Although Telstra and the National Broadband Network company (NBN Co) have agreed to use Telstra's pits and ducts at second release sites, the "go button" on the NBN will not be hit until the deal is finalised, according to CEO Mike Quigley.
"We have negotiated with Telstra a way forward with those second release sites. It has been negotiated but it is not finally complete so we should be able to do something earlier," Quigley told the inaugural joint parliamentary inquiry on the NBN in Sydney this morning, but said that the full roll-out of the project will not hit its peak until the $11 billion deal with Telstra to lease its ducts and pipes is completed.
"While we have spoken to Telstra about doing a number of things, we won't get unlimited access to ducts and backhaul until those conditions are finally met. We've done a lot of preparatory work ... but we really cannot press the final go button on [to start in] volume until we have that deal finalised," he said.
According to Quigley, the deal is in the "final stages" of negotiations. In the NBN business case, NBN Co said that it was expecting the deal to be finalised in June; however, Telstra has delayed shareholder voting on the deal until towards the end of 2011. Quigley told the committee today that there will also be a number of other factors that will affect this.
"Telstra does need to do some remediation work, does need to do some work in exchanges, does need to do some re-grooming of traffic so that we can have access to the dark fibre and it needs to do some remediation of ducts. So that all needs to be sequenced and planned."
Quigley said that to proceed without the deal in place would likely end up costing the government more money.
"We need to make a decision about whether we wait for the Telstra potential deal to be finalised. In which case we have available to us an enormous number of facilities. Huge facilities in terms of underground ducts, exchange facilities and backhaul facilities," he said. "If we were to ignore those we may in fact go ahead and start building and then be building for example aerially where in fact we could have used the Telstra ducts. Or drilling underground and putting new duct in when there's useable duct on the same street for Telstra.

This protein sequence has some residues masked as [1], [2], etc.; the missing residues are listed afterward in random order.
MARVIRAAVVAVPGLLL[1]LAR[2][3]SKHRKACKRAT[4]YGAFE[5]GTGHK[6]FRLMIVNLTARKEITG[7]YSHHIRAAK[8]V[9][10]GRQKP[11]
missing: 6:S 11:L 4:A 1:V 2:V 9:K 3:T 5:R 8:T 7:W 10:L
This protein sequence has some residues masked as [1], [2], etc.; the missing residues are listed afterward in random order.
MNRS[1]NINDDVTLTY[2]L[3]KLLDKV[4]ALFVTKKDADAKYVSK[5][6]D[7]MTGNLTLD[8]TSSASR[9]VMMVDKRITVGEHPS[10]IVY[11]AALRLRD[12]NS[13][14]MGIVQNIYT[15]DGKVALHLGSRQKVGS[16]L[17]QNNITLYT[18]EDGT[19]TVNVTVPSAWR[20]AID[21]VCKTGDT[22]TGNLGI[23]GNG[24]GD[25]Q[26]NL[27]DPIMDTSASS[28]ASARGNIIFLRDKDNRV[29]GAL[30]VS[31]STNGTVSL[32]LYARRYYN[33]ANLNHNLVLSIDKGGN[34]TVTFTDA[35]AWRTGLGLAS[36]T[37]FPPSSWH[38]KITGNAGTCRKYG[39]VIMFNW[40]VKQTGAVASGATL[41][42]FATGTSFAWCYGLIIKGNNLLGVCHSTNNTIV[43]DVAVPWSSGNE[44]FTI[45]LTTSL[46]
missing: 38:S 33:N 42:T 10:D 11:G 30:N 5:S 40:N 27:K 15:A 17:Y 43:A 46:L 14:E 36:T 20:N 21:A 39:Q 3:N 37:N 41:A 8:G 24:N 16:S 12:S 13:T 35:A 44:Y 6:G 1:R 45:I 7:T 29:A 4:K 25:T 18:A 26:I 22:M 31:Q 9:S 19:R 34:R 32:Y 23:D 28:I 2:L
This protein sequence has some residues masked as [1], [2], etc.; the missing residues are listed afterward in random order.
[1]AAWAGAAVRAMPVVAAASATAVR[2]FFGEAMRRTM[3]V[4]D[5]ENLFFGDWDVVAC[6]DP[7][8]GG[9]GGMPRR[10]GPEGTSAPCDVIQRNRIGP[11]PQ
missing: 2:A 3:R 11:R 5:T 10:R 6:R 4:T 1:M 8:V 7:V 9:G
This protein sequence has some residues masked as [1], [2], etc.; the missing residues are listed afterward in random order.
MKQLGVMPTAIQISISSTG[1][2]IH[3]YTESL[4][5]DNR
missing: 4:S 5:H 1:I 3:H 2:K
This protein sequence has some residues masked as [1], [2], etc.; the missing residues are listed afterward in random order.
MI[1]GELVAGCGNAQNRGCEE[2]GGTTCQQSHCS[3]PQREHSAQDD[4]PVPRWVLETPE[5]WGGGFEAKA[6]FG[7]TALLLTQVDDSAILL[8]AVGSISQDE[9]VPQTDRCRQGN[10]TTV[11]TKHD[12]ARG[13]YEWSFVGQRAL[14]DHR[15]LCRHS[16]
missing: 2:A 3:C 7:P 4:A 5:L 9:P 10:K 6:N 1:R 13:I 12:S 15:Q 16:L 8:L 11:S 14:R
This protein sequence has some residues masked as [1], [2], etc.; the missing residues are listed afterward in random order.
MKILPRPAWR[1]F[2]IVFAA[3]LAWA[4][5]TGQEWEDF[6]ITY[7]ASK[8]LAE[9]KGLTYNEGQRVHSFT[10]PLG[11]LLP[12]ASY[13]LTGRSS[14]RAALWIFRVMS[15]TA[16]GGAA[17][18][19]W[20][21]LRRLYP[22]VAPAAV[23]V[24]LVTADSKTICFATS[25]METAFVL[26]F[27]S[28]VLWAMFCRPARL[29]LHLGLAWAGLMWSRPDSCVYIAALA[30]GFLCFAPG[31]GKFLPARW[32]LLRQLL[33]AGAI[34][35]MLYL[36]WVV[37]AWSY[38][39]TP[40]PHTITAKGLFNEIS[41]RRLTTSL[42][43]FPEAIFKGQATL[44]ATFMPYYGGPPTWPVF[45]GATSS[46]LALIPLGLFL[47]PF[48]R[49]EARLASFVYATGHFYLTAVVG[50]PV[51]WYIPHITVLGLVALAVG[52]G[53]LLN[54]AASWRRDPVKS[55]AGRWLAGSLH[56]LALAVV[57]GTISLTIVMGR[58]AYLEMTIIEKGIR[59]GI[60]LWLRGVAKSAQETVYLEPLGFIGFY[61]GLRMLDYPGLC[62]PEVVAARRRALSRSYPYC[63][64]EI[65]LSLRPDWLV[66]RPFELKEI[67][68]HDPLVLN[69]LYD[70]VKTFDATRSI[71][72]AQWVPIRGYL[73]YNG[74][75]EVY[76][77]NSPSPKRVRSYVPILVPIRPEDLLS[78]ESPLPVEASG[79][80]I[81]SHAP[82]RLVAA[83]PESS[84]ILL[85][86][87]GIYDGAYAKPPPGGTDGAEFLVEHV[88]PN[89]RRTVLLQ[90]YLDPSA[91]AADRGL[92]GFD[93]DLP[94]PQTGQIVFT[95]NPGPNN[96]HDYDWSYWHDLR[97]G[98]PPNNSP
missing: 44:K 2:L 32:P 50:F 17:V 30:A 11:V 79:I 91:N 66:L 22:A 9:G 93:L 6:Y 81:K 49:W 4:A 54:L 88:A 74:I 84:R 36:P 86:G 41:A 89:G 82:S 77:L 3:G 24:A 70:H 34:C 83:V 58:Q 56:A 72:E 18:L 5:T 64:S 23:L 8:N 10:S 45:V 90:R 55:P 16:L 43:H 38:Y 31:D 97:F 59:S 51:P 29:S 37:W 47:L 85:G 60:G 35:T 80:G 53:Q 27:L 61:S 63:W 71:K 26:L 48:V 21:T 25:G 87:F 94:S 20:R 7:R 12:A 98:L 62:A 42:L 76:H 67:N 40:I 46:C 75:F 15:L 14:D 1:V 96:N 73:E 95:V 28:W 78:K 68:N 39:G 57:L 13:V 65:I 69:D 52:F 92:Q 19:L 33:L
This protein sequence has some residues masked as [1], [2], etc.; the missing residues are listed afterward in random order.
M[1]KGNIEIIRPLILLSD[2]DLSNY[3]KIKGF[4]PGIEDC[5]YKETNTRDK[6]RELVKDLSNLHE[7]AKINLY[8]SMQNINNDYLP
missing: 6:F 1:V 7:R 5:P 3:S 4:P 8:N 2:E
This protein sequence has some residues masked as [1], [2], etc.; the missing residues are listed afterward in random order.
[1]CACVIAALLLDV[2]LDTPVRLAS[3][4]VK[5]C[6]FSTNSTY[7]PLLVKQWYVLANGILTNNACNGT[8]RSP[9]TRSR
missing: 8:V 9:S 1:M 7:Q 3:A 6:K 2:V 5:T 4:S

"It would be a bad outcome for the taxpayer and a bad outcome for the community if we had gone ahead [before] having those facilities available."
According to the executive, negotiations had been tough but as soon as the deal is finalised, NBN Co will update the milestones in the business case to account for the delay.
"We're all keen to get on with the build as fast as we can but it would be unwise to build while there were open questions on policy issues."
Diverting to address labour shortages
Although Quigley refused to reveal the budget for construction of the network, he admitted that in some areas of Australia, finding labour would be tough.
"In some places in Australia it will be relatively easy, in some places it will be much more difficult. In Western Australia, north-west Australia, it won't be easy. But we are addressing that. We're already undertaking discussions with various departments within government ... about training requirements. We've been speaking with training companies and we are having discussions with the contracting community."
The CEO said that the roll-out schedule could potentially be changed in order to ensure that NBN Co is not paying higher costs for labour in certain areas.
"If we have planned to go to this particular region, region X, and we find that labour shortages are a problem, we may have to divert for some time to region Y and then come back to region X when we have solved the labour issues in region X. We have that ability."
NBN report card
Quigley flagged that as the customers of NBN Co, the retail service providers should be able to provide feedback to government on the NBN, and he said that he will be proposing to the government that there be an "NBN report card" for which telcos can judge whether the wholesale network operator is meeting its goals.